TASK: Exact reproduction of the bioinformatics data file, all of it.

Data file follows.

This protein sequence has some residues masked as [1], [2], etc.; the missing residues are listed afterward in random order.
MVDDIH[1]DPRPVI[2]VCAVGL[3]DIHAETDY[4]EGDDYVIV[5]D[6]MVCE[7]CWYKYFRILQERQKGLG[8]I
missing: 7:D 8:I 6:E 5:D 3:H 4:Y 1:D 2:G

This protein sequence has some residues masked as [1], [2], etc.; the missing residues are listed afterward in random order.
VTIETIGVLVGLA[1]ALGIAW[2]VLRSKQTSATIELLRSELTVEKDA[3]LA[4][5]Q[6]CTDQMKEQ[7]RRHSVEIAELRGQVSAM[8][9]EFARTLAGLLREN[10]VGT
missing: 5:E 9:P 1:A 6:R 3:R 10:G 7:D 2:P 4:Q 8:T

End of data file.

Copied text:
This protein sequence has some residues masked as [1], [2], etc.; the missing residues are listed afterward in random order.
MVDDIH[1]DPRPVI[2]VCAVGL[3]DIHAETDY[4]EGDDYVIV[5]D[6]MVCE[7]CWYKYFRILQERQKGLG[8]I
missing: 7:D 8:I 6:E 5:D 3:H 4:Y 1:D 2:G

This protein sequence has some residues masked as [1], [2], etc.; the missing residues are listed afterward in random order.
VTIETIGVLVGLA[1]ALGIAW[2]VLRSKQTSATIELLRSELTVEKDA[3]LA[4][5]Q[6]CTDQMKEQ[7]RRHSVEIAELRGQVSAM[8][9]EFARTLAGLLREN[10]VGT
missing: 5:E 9:P 1:A 6:R 3:R 10:G 7:D 2:P 4:Q 8:T